Shandra Forrest-Bank is a faculty member in the College of Social Work and the Director of the Social Work Office of Research and Public Service (SWORPS). SWORPS provides technical assistance for all aspects of research and program evaluation and is currently evaluating two HRSA planning grants focused on addressing opioid dependence in rural Tennessee. Forrest-Bank has extensive practice experience in addiction treatment, with expertise in opioid dependence. Her scholarship focuses on risk and protective factors for substance abuse and prevention through positive youth development: emphasizing the connection between adverse childhood experiences and opioid dependence, promoting resilience through protective influences, reducing stigma, and making opioid replacement maintenance available. The College of Social Work trains much of the professional workforce in Tennessee providing services to people with opioid dependence and those at highest risk. The college is currently revamping its curriculum to ensure students are prepared to recognize and treat opioid dependence.
Chris “Sissie” Hadjiharalambous
UT Knoxville, College of Social Work, Office of Research and Public Service
Associate Director, Program Evaluation
Chris “Sissie” Hadjiharalambous serves as lead evaluator for two federally funded projects aiming to reduce the morbidity and mortality associated with opioid overdoses in East Tennessee. The first project, RCORP for East Tennessee, is a consortium co-led by UT Knoxville and community members representing 10 rural counties identified by the CDC as being at risk for HIV and Hepatitis C infections due to injection drug use. The second, TennSCORE, is a consortium co-led by Ridgeview Behavioral Health Services and county-specific workgroups representing key stakeholders from two target counties, Campbell and Scott. The goal of both consortia is to engage healthcare, criminal justice, corrections, law enforcement, child welfare and other key stakeholders in local communities for the purpose of developing a strategic plan that addresses improved access to prevention and behavioral health/substance use disorder treatment and recovery.
UT Chattanooga, School of Nursing
Professor and Coordinator Nurse Anesthesia Concentration
Linda Hill was appointed to serve on Gov. Bill Haslam’s Tennessee Commission on Pain and Addiction Medicine Education in 2018. This 19-member Commission was an integral part of the TN Together plan to end the opioid epidemic in Tennessee. The Commission’s charge was to develop competencies for Tennessee’s health professional training programs to address proper treatment for acute and chronic pain, safe and effective prescribing practices, and proper diagnoses and treatment for individuals abusing or misusing controlled substances. The Commission developed 12 core competencies that were supported by evidence-based pain and addiction management. These are available for adoption by health professional educational institutions in Tennessee for current and future curricula. It is believed these competencies will contribute to better preparation in the knowledge and effectiveness of Tennessee’s future healthcare providers.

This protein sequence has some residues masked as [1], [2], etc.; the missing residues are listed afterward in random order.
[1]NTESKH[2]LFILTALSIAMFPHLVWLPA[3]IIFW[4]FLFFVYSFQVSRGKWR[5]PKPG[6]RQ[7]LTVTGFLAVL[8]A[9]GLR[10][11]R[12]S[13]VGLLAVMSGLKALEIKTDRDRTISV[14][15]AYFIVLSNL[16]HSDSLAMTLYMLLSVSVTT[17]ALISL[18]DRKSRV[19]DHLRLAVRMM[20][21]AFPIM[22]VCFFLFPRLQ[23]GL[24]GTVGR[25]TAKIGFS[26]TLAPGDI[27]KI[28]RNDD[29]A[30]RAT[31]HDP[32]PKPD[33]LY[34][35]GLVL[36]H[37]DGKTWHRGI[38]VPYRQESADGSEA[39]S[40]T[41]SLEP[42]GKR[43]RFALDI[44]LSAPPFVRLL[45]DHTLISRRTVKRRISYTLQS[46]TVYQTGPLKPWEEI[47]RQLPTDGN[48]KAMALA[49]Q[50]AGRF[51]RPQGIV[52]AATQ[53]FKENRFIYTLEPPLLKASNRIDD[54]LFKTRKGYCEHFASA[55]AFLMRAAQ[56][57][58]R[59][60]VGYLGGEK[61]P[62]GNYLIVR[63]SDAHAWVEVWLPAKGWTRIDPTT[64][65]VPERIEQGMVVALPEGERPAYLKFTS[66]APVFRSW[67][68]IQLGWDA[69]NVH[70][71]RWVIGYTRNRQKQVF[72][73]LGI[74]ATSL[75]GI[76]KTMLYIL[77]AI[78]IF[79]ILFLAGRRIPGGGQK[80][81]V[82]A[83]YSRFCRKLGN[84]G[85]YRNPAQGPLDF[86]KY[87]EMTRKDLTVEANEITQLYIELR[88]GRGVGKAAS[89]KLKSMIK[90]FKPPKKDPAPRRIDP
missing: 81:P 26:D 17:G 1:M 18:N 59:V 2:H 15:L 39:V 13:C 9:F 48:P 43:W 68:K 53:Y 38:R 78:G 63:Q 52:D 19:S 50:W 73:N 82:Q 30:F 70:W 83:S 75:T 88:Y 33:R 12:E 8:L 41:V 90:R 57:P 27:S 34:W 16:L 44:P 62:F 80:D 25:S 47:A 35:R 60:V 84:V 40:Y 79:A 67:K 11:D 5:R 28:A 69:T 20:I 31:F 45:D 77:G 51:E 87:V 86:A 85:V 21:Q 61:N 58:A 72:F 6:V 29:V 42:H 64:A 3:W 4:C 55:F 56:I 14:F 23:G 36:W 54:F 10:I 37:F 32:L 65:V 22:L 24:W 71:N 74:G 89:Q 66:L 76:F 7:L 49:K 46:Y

Jenny Holcombe’s role in the opioid crisis is that of a researcher, evaluator and statistician. She currently serves as a co-PI for a collaborative UTC/UTCCOM/Erlanger grant to examine EMS attitudes related to Narcan use and to map areas in the region at highest risk for opioid use/overdose. Results from this study will offer feasibility data for a future large-scale grant proposal with similar aims.
UT Knoxville College of Nursing
Associate Professor and Assistant Dean, Graduate Programs
As a women’s health nurse practitioner and researcher with a focus on investigating the psychosocial consequences of living with HIV, Sadie Hutson has been a part of several projects that address the substance use disorder crisis in Appalachian Tennessee. She is currently a co-investigator on a funded HRSA grant led by Sharon Davis in the UT Knoxville College of Nursing. In this project, she is working with a community co-lead and diverse community workgroup to collaboratively design and implement a four-part training curriculum aimed at primary care physicians and advanced practice nurses to build treatment capacity, decrease provider stigma associated with opioid use disorders (OUDs) and improve knowledge, attitudes and skills related to OUDs with the goal of forming a Project ECHO hub in East Tennessee.
UT Research Foundation, Inc.
As vice president of the UT Research Foundation, Maha Krishnamurthy manages the commercialization of UT’s innovations and assists in bringing them to market. Hospitals face a growing number of patients with a history of IV drug use. They tend to keep such patients at their facility for long periods of time out of fear that the patient may tamper with the IV line and get an infection, resulting in a tremendous cost to the hospital. Krishnamurthy collaborated with faculty members from TCE and UT Medical Center on an intravenous line tamper evidence device (TEL Boxx) to save hospitals hundreds of thousands of dollars and increase patient safety. She also developed and facilitated a strategy to work with other hospitals around the country that are facing the same issue. The device is currently being used in four hospitals across the country.